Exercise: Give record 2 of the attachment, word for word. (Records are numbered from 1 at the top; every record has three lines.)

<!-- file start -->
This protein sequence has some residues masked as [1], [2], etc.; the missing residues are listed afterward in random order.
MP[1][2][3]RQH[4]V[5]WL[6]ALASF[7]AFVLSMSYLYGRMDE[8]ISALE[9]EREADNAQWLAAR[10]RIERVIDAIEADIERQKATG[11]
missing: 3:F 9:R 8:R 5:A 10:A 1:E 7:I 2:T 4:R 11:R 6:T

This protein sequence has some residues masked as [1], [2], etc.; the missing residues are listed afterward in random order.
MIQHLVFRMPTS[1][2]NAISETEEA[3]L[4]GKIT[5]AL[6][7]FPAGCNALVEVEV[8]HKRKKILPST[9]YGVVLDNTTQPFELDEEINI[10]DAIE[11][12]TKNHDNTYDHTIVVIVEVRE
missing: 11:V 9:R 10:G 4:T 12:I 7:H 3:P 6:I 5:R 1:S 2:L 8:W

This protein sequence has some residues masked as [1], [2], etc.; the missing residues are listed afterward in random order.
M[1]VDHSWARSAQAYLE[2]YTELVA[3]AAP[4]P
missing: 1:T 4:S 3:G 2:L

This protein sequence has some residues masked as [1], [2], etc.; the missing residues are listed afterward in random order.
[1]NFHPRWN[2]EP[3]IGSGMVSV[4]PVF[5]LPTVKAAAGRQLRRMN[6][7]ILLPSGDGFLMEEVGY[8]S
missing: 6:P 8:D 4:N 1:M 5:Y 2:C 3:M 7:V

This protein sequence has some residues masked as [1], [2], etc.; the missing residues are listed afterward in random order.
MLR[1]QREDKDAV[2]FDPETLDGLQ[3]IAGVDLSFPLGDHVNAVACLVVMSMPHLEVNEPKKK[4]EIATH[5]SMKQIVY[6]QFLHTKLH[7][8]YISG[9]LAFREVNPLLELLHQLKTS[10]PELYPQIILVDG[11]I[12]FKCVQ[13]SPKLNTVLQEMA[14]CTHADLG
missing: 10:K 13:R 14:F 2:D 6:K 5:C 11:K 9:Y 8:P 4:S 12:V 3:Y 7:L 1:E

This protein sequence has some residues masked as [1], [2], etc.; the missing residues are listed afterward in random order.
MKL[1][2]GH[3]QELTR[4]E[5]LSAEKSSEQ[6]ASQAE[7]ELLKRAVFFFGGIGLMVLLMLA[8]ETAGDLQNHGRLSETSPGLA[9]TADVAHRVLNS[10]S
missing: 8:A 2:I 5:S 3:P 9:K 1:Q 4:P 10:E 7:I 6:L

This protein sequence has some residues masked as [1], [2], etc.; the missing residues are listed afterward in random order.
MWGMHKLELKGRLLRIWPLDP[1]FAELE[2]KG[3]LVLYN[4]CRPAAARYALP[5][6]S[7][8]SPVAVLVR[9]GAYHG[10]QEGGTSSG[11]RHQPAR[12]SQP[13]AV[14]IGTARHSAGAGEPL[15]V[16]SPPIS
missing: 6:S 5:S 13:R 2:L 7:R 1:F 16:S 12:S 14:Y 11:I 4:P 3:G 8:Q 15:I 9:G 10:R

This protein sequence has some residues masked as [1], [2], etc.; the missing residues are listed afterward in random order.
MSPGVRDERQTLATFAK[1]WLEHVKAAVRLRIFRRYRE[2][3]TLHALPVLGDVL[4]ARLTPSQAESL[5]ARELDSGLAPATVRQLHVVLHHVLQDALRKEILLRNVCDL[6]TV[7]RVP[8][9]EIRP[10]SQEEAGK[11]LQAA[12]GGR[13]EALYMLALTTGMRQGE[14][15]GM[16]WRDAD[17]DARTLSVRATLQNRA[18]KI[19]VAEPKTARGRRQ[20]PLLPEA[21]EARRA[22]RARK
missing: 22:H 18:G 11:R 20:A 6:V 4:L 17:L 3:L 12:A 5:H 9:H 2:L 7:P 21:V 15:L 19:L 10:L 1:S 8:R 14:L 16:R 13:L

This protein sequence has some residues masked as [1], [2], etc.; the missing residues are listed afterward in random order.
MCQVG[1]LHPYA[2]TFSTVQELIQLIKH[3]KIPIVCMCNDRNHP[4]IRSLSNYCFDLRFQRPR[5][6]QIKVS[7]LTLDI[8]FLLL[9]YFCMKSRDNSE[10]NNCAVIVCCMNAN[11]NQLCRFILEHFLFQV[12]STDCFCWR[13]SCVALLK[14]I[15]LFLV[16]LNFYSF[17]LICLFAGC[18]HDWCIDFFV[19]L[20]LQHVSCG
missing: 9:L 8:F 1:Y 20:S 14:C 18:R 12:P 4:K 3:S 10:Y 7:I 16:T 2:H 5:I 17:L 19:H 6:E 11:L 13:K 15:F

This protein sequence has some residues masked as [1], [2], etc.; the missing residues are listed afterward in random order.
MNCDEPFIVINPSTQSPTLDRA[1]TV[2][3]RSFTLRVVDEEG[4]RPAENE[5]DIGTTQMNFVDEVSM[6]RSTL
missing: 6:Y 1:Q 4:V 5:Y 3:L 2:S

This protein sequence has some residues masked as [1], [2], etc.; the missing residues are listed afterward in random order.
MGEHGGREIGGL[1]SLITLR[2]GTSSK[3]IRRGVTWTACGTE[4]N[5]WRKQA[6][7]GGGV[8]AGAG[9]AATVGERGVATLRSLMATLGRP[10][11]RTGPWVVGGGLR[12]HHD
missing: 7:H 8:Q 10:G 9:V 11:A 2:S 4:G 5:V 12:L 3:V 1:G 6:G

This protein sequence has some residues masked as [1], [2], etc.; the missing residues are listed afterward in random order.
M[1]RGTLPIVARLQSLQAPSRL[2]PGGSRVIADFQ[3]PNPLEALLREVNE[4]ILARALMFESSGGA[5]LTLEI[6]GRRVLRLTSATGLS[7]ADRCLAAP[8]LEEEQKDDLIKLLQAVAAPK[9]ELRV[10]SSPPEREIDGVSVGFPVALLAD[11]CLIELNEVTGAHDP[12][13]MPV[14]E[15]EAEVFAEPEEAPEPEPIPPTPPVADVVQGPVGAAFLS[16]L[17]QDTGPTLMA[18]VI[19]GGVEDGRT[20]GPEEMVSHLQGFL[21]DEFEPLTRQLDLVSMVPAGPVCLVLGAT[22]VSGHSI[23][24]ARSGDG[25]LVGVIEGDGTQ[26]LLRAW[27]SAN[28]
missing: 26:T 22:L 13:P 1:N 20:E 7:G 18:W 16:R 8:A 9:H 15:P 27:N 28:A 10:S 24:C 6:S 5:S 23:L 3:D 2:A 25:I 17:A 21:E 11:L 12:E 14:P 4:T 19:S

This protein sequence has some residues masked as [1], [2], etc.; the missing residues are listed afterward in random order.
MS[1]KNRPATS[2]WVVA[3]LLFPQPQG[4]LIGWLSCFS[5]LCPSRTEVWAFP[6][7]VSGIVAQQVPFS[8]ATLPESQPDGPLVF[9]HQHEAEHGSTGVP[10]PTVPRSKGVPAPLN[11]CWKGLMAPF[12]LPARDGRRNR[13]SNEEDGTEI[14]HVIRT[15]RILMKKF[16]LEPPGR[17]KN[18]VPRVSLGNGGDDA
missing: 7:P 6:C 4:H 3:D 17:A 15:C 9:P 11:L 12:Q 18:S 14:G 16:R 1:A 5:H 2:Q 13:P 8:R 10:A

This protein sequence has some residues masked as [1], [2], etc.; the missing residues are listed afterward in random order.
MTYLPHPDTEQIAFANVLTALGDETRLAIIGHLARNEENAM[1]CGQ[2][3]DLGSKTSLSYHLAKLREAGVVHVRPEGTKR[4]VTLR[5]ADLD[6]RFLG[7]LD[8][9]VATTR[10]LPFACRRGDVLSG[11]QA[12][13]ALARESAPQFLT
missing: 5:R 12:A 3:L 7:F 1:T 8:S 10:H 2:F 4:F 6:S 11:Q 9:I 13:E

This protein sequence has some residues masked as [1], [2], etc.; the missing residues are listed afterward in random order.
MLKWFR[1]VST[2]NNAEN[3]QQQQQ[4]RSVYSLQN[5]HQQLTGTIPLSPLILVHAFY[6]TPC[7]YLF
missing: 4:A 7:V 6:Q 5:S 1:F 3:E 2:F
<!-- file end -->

This protein sequence has some residues masked as [1], [2], etc.; the missing residues are listed afterward in random order.
MIQHLVFRMPTS[1][2]NAISETEEA[3]L[4]GKIT[5]AL[6][7]FPAGCNALVEVEV[8]HKRKKILPST[9]YGVVLDNTTQPFELDEEINI[10]DAIE[11][12]TKNHDNTYDHTIVVIVEVRE
missing: 11:V 9:R 10:G 4:T 12:I 7:H 3:P 6:I 5:R 1:S 2:L 8:W